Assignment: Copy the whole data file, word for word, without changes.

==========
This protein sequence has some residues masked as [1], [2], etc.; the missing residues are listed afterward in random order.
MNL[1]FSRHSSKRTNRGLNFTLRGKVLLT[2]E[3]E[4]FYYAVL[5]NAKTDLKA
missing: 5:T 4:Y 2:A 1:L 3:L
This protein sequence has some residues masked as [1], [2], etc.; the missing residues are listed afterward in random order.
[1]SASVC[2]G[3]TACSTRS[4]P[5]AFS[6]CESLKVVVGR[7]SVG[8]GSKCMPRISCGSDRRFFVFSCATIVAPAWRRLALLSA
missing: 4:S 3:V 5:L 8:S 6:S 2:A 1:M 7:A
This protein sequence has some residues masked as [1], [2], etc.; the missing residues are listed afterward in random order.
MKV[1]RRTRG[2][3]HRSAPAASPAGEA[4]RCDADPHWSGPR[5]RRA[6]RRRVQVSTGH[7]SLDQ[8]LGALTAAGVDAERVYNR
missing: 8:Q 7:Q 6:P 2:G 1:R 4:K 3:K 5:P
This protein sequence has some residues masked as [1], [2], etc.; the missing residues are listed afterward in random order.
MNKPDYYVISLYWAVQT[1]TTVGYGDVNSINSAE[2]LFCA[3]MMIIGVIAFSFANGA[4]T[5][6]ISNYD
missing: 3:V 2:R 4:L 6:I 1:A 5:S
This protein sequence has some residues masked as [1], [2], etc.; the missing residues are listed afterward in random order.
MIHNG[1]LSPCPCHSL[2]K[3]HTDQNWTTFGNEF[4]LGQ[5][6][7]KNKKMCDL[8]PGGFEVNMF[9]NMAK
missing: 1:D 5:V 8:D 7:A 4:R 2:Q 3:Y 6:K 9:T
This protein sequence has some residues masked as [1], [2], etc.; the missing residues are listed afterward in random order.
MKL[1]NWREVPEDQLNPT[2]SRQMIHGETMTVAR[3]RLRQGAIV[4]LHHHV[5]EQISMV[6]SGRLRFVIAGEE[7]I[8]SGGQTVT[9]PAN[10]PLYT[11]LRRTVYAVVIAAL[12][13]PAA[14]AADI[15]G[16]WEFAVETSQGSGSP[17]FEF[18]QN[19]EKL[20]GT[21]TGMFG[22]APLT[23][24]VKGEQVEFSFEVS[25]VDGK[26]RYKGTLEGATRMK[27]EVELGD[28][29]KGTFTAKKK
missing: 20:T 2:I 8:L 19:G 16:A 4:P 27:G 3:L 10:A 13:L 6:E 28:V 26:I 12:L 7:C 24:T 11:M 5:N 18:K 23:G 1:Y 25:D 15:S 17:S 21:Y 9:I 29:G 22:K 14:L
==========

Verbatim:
This protein sequence has some residues masked as [1], [2], etc.; the missing residues are listed afterward in random order.
MNL[1]FSRHSSKRTNRGLNFTLRGKVLLT[2]E[3]E[4]FYYAVL[5]NAKTDLKA
missing: 5:T 4:Y 2:A 1:L 3:L
This protein sequence has some residues masked as [1], [2], etc.; the missing residues are listed afterward in random order.
[1]SASVC[2]G[3]TACSTRS[4]P[5]AFS[6]CESLKVVVGR[7]SVG[8]GSKCMPRISCGSDRRFFVFSCATIVAPAWRRLALLSA
missing: 4:S 3:V 5:L 8:S 6:S 2:A 1:M 7:A
This protein sequence has some residues masked as [1], [2], etc.; the missing residues are listed afterward in random order.
MKV[1]RRTRG[2][3]HRSAPAASPAGEA[4]RCDADPHWSGPR[5]RRA[6]RRRVQVSTGH[7]SLDQ[8]LGALTAAGVDAERVYNR
missing: 8:Q 7:Q 6:P 2:G 1:R 4:K 3:K 5:P
This protein sequence has some residues masked as [1], [2], etc.; the missing residues are listed afterward in random order.
MNKPDYYVISLYWAVQT[1]TTVGYGDVNSINSAE[2]LFCA[3]MMIIGVIAFSFANGA[4]T[5][6]ISNYD
missing: 3:V 2:R 4:L 6:I 1:A 5:S
This protein sequence has some residues masked as [1], [2], etc.; the missing residues are listed afterward in random order.
MIHNG[1]LSPCPCHSL[2]K[3]HTDQNWTTFGNEF[4]LGQ[5][6][7]KNKKMCDL[8]PGGFEVNMF[9]NMAK
missing: 1:D 5:V 8:D 7:A 4:R 2:Q 3:Y 6:K 9:T
This protein sequence has some residues masked as [1], [2], etc.; the missing residues are listed afterward in random order.
MKL[1]NWREVPEDQLNPT[2]SRQMIHGETMTVAR[3]RLRQGAIV[4]LHHHV[5]EQISMV[6]SGRLRFVIAGEE[7]I[8]SGGQTVT[9]PAN[10]PLYT[11]LRRTVYAVVIAAL[12][13]PAA[14]AADI[15]G[16]WEFAVETSQGSGSP[17]FEF[18]QN[19]EKL[20]GT[21]TGMFG[22]APLT[23][24]VKGEQVEFSFEVS[25]VDGK[26]RYKGTLEGATRMK[27]EVELGD[28][29]KGTFTAKKK
missing: 20:T 2:I 8:L 19:G 16:A 4:P 27:G 3:L 10:A 13:L 6:E 28:V 26:I 12:L 7:C 24:T 11:M 5:N 18:K 23:G 1:Y 25:D 15:S 17:S 21:Y 9:I 29:G 22:K 14:L